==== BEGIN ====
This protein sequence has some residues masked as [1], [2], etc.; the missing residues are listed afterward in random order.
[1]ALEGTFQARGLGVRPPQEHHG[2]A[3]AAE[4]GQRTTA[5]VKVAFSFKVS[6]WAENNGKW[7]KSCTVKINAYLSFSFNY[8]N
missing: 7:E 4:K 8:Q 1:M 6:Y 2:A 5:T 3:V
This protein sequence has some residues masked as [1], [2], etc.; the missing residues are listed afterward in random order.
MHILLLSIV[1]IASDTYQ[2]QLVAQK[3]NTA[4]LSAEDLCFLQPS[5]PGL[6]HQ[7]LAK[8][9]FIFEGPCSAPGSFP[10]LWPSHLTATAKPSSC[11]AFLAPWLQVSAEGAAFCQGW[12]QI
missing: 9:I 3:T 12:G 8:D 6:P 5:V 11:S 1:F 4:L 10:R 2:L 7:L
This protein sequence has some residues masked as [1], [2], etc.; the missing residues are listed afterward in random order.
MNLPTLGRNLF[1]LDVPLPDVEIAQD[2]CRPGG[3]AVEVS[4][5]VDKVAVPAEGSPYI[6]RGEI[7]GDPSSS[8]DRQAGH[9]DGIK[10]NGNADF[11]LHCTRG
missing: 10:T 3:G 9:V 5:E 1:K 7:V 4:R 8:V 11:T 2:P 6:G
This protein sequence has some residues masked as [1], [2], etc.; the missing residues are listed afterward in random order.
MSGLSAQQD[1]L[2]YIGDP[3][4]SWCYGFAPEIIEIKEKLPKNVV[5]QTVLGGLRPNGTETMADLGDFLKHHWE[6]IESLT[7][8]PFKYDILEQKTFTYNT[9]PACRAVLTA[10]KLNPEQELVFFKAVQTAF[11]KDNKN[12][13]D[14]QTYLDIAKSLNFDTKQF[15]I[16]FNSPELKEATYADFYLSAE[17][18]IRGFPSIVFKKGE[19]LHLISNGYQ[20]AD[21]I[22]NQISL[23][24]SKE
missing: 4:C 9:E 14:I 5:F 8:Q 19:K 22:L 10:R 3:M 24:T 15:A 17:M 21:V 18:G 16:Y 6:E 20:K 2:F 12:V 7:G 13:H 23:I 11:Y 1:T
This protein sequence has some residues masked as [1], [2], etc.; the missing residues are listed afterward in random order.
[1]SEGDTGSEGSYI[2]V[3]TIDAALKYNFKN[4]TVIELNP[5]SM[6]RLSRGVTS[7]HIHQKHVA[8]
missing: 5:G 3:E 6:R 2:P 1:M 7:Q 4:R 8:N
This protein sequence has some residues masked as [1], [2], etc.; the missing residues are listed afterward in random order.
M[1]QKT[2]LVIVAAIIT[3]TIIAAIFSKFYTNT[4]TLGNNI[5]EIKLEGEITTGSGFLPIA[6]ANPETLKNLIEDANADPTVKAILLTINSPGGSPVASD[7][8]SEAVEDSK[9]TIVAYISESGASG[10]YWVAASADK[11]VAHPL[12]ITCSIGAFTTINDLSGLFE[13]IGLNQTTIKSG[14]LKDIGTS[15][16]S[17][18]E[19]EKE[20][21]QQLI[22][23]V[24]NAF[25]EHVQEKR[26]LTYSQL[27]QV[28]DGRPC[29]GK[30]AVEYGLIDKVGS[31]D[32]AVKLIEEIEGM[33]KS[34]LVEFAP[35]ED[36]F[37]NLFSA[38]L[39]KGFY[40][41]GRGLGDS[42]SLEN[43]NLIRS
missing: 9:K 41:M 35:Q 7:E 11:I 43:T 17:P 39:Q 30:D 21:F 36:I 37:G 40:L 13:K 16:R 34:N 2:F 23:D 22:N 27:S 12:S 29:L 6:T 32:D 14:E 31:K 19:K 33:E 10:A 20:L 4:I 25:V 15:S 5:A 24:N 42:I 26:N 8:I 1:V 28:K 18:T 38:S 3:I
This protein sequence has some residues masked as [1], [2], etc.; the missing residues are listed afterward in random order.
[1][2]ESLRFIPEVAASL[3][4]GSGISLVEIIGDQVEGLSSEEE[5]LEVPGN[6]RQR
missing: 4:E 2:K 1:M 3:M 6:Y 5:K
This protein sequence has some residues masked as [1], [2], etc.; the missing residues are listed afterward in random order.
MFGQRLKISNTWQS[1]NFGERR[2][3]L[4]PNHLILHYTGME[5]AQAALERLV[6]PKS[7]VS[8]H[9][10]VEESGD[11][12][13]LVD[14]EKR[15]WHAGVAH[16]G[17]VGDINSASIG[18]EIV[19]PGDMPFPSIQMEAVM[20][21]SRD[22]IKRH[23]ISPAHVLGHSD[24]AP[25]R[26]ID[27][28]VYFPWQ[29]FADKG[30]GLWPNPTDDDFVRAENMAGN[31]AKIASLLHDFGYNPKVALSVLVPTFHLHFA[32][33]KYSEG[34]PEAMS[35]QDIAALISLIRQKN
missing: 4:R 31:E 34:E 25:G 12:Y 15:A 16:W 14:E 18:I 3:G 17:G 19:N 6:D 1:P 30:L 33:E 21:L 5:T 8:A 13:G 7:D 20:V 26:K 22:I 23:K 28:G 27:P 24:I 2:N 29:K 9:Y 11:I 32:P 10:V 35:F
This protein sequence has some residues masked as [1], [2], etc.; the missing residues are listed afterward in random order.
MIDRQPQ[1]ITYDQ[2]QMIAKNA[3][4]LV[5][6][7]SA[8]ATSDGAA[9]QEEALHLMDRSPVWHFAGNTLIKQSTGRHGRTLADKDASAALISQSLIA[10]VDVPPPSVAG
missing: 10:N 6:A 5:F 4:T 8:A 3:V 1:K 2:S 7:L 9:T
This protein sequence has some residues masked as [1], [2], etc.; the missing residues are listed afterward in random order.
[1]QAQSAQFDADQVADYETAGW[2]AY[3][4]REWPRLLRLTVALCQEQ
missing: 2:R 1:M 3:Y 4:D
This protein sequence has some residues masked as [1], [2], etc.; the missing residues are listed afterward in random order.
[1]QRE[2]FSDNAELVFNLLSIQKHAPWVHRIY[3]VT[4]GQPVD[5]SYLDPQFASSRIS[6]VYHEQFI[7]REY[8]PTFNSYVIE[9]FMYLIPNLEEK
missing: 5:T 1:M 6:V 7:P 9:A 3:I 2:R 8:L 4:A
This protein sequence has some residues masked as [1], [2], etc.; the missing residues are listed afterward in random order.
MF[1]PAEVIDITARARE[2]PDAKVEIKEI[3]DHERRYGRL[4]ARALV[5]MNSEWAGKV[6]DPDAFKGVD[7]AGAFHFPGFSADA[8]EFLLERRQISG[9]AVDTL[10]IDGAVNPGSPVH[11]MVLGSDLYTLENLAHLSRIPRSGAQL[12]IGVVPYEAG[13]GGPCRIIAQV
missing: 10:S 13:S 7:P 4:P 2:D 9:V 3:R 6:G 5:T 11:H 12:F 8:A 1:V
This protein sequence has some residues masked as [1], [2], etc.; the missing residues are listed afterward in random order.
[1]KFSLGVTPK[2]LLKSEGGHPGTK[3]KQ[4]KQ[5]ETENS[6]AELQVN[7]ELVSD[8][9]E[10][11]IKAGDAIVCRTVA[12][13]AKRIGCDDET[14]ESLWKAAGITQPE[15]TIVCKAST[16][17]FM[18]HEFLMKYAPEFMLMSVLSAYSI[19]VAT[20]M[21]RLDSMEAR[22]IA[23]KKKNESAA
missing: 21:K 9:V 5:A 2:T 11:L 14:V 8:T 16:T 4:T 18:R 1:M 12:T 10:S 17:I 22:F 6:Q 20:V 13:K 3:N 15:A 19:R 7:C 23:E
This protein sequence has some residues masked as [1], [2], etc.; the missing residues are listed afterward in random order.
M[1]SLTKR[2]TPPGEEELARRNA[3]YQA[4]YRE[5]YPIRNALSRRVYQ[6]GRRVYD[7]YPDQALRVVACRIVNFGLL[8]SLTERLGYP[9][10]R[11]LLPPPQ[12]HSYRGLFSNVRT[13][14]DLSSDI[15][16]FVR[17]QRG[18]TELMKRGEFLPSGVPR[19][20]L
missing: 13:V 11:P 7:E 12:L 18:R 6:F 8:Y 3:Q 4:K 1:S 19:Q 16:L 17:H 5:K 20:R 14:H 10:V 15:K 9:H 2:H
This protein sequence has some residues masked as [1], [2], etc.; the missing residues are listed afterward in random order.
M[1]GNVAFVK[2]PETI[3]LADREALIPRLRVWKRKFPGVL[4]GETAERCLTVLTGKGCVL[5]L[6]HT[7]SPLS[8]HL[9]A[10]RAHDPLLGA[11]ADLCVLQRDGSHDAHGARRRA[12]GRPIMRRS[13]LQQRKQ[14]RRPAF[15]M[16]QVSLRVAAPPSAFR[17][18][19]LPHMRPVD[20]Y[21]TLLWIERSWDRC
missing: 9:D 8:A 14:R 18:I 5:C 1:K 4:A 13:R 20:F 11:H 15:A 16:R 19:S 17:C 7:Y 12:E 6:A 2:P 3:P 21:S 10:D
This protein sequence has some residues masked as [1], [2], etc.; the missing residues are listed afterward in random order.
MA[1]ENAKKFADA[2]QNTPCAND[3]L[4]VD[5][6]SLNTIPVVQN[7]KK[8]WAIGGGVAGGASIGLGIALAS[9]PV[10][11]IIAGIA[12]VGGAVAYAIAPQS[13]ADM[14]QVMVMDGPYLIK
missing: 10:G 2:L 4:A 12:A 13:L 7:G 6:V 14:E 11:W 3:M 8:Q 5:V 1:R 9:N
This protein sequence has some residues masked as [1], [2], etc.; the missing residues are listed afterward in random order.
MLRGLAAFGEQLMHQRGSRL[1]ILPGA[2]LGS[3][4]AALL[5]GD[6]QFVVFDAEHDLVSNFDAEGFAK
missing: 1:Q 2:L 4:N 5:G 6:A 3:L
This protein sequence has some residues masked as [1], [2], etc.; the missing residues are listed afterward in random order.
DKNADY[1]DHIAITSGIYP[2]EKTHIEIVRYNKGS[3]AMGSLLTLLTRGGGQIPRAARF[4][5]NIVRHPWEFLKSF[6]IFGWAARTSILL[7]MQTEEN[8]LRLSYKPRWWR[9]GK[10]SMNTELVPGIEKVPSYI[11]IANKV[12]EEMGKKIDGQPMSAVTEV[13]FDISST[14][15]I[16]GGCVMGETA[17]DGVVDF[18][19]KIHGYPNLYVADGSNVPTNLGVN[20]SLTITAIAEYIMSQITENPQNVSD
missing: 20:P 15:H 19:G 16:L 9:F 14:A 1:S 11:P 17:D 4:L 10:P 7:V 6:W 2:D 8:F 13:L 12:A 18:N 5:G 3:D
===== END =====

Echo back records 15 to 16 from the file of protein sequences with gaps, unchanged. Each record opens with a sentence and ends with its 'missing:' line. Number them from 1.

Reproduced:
This protein sequence has some residues masked as [1], [2], etc.; the missing residues are listed afterward in random order.
M[1]GNVAFVK[2]PETI[3]LADREALIPRLRVWKRKFPGVL[4]GETAERCLTVLTGKGCVL[5]L[6]HT[7]SPLS[8]HL[9]A[10]RAHDPLLGA[11]ADLCVLQRDGSHDAHGARRRA[12]GRPIMRRS[13]LQQRKQ[14]RRPAF[15]M[16]QVSLRVAAPPSAFR[17][18][19]LPHMRPVD[20]Y[21]TLLWIERSWDRC
missing: 9:D 8:A 14:R 18:I 5:C 1:K 4:A 13:R 20:F 11:H 15:A 16:R 19:S 17:C 7:Y 12:E 6:A 2:P 3:P 21:S 10:D
This protein sequence has some residues masked as [1], [2], etc.; the missing residues are listed afterward in random order.
MA[1]ENAKKFADA[2]QNTPCAND[3]L[4]VD[5][6]SLNTIPVVQN[7]KK[8]WAIGGGVAGGASIGLGIALAS[9]PV[10][11]IIAGIA[12]VGGAVAYAIAPQS[13]ADM[14]QVMVMDGPYLIK
missing: 10:G 2:L 4:A 12:A 13:L 7:G 6:V 14:E 11:W 3:M 8:Q 5:V 1:R 9:N